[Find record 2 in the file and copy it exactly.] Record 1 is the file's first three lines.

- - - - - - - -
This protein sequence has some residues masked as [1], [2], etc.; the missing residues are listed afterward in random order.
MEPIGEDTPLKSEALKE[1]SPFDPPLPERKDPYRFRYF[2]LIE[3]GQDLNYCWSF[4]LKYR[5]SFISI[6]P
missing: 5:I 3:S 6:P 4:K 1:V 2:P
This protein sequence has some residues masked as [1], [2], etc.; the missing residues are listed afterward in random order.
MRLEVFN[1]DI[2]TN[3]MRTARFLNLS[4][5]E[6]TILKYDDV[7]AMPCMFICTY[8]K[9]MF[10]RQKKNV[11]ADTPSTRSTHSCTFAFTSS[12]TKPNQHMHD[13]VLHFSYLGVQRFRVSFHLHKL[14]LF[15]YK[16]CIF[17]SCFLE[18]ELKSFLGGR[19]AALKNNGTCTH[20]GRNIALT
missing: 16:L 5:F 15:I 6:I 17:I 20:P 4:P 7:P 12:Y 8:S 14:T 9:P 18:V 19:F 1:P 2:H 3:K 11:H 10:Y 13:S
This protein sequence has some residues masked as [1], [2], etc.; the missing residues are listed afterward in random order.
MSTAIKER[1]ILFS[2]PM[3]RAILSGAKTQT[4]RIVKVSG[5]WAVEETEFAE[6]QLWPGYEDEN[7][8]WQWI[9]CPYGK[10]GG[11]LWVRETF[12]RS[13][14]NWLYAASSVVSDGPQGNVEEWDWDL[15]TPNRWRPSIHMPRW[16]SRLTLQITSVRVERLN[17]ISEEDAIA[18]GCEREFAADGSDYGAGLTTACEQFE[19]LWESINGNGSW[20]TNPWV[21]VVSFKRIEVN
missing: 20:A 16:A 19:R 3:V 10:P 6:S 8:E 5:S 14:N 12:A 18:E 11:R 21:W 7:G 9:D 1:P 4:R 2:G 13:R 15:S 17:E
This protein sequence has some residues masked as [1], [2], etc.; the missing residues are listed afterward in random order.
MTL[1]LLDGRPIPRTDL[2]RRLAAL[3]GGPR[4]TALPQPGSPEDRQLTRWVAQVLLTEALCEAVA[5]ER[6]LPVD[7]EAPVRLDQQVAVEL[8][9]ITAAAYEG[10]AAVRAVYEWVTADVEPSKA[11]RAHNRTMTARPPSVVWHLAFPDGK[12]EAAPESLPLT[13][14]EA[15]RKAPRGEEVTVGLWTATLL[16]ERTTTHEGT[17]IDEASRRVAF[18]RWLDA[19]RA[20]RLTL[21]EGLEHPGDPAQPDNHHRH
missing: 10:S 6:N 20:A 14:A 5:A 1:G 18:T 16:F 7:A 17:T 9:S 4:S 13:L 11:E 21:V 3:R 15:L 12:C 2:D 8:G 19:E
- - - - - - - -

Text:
This protein sequence has some residues masked as [1], [2], etc.; the missing residues are listed afterward in random order.
MRLEVFN[1]DI[2]TN[3]MRTARFLNLS[4][5]E[6]TILKYDDV[7]AMPCMFICTY[8]K[9]MF[10]RQKKNV[11]ADTPSTRSTHSCTFAFTSS[12]TKPNQHMHD[13]VLHFSYLGVQRFRVSFHLHKL[14]LF[15]YK[16]CIF[17]SCFLE[18]ELKSFLGGR[19]AALKNNGTCTH[20]GRNIALT
missing: 16:L 5:F 15:I 6:I 17:I 20:P 4:P 7:P 12:Y 8:S 14:T 9:P 18:V 19:F 1:P 2:H 3:K 11:H 10:Y 13:S